Except for the rattling of the pedestrian overbridge, the British-built Delhi Kishenganj railway station in Central Delhi remains lifeless. The noisy non-stop express train has just left but the dogs on the platform haven’t raised their heads, the fakir on the stairs hasn’t woken up, and the young man standing at the railings hasn’t stopped staring at the space where the train passed just a moment before.
In a city with 2,500 bus stops and more than 80 Metro stations, Delhi Kishenganj is not among its four main railways stations — (Old) Delhi, New Delhi, Hazrat Nizamuddin and Sarai Rohilla. At this station, the benches are empty at noon. No coolies are around. An off-duty guard is sleeping in the rest room. A super-fast train is standing empty on the middle track, waiting for a turn at the wash yard ahead.
The train secrets
Although Delhi has 22 railway stations connected by a system of local trains called Electrical Multiple Units (EMUs), the impression is that that the Capital’s public transport relies only on buses and Metro trains. Not true.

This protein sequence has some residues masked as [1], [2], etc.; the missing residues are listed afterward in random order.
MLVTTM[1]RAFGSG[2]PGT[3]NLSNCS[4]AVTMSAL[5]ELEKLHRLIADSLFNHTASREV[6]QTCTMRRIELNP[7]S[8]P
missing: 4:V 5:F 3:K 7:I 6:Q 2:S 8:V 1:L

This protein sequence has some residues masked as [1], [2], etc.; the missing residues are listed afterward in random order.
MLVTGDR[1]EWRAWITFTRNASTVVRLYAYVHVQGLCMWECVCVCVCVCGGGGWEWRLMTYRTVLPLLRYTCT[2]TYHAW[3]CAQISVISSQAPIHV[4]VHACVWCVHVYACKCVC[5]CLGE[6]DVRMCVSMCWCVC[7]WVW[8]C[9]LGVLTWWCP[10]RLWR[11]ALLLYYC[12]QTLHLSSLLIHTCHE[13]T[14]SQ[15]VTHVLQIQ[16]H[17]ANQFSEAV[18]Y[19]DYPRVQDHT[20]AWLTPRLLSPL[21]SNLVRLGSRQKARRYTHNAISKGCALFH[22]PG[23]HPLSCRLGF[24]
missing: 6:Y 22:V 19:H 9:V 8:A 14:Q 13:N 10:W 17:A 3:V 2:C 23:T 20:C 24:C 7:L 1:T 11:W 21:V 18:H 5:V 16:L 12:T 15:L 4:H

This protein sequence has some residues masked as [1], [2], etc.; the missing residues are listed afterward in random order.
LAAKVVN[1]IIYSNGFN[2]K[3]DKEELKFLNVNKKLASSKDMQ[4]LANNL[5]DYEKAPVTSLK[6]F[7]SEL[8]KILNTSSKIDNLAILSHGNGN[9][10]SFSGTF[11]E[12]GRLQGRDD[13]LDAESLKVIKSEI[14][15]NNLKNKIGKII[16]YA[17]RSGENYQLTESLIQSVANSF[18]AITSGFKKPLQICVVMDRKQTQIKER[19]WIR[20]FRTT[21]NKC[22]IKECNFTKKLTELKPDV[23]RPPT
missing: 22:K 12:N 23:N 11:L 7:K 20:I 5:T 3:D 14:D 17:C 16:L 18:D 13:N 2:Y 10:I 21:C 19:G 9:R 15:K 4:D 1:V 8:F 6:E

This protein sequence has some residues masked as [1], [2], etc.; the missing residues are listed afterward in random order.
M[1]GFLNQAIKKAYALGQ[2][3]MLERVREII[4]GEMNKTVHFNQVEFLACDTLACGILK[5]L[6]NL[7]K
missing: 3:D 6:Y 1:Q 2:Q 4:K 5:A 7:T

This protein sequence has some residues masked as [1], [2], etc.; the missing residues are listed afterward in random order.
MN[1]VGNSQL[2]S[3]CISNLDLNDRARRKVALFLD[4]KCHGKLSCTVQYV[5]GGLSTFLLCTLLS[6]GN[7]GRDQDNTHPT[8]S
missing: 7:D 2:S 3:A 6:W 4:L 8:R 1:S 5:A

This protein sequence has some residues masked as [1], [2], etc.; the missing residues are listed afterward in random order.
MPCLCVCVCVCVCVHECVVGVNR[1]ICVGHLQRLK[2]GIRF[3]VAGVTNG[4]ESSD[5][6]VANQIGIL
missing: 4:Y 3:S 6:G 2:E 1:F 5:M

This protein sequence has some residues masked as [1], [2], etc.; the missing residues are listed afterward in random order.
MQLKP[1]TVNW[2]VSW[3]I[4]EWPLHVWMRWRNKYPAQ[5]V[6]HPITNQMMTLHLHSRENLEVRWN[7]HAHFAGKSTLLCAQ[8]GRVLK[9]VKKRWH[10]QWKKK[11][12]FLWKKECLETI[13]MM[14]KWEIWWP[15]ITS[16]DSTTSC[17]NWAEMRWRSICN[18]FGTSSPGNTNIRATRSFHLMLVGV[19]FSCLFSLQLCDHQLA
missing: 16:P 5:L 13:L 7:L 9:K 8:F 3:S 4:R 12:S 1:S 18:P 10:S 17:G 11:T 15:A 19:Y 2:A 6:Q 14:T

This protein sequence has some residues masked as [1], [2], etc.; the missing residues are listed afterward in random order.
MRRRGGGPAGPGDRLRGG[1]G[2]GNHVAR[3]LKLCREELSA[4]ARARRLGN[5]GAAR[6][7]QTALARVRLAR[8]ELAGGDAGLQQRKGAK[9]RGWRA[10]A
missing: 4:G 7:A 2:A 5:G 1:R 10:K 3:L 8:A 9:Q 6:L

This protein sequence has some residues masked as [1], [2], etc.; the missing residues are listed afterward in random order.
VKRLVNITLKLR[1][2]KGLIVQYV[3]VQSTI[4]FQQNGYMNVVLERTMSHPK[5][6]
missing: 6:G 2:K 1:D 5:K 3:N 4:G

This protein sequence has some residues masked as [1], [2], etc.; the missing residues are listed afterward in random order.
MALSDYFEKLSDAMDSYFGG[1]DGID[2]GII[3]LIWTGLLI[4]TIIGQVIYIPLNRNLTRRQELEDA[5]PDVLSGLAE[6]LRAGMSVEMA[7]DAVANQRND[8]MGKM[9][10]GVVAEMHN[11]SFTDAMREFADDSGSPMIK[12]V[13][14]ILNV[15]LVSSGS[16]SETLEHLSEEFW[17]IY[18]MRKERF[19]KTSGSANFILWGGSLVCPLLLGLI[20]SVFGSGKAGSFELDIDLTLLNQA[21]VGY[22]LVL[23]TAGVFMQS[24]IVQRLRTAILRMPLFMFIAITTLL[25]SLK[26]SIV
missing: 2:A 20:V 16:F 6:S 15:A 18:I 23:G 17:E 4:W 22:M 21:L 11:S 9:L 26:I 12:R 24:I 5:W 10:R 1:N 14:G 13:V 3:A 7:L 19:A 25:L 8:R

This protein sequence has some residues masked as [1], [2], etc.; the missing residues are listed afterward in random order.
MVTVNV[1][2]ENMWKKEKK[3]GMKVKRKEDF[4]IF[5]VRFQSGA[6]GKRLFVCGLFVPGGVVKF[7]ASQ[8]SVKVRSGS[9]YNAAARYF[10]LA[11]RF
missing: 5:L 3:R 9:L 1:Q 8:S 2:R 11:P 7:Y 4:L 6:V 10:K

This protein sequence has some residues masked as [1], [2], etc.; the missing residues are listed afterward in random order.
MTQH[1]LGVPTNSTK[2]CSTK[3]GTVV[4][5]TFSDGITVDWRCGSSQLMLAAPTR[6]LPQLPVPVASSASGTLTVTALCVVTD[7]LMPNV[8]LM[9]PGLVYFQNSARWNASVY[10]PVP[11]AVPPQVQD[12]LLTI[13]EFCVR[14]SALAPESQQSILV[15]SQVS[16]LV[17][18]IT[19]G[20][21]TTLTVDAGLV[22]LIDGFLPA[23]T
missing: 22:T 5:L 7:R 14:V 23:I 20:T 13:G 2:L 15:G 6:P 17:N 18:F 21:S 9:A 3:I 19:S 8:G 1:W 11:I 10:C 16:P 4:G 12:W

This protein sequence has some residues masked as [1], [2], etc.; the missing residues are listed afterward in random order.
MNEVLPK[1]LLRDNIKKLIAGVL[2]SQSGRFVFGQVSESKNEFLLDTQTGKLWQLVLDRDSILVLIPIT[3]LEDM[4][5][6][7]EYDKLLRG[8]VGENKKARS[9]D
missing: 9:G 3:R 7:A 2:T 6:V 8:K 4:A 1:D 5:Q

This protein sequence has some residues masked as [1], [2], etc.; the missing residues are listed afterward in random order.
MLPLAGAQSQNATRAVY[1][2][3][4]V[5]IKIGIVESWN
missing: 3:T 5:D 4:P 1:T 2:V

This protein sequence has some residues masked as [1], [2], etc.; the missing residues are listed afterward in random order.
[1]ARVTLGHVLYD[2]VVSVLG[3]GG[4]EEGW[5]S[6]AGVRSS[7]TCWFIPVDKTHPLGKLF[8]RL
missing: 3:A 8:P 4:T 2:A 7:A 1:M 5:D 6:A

“I go to my office in the EMU. It takes less time,” says Ravi Kumar, an electrical engineer who is waiting at Delhi Kishenganj for an Okhla-bound train. “There’re no crowds, so there’s no pushing and shoving like what you have to suffer in buses and the Metro. Besides, local trains are the cheapest.” The minimum fare in buses is Rs 5; in the Metro, Rs 8. In the EMU, it is Rs 2. A journey from Sahibabad in UP to the New Delhi railway station costs just Rs 5. “The number of people using EMUs has increased over the years and we have ticket sales worth Rs 1 lakh daily,” says Chander Prakash, the Delhi Kishenganj’s chief train clerk, who has been working here for 20 years. His office is a free-for-all. Passengers continually check in to ask for the train timings. “This station was built round 1890,” Prakash says. “It hasn’t changed much since I first joined.”
You do not have to be a commuter to come to Delhi Kishenganj. Snuggled in a quiet zone, though close to the bustling bazaars of Karol Bagh and Subzi Mandi, it is a city getaway. Walk in with a book and read on the bench. The colonial building, the sound of trains, and the platform scenes will be pleasant distractions.
Despite its antiquity and desolation, Delhi Kishenganj is not a ruin. It is a functional station with stoppage for 10 long-distance expresses and 20 EMUs and passenger trains. It has one fast-food stall, one waiting hall, two platforms, four ticket counters, and four urinals. Its pedestrian overbridge has a separate track for bicycles. It has hawkers selling combs, wallets, leather files, bananas and Bollywood postcards. It even has beggars. What it doesn’t have is a presence in most Delhiites’ minds.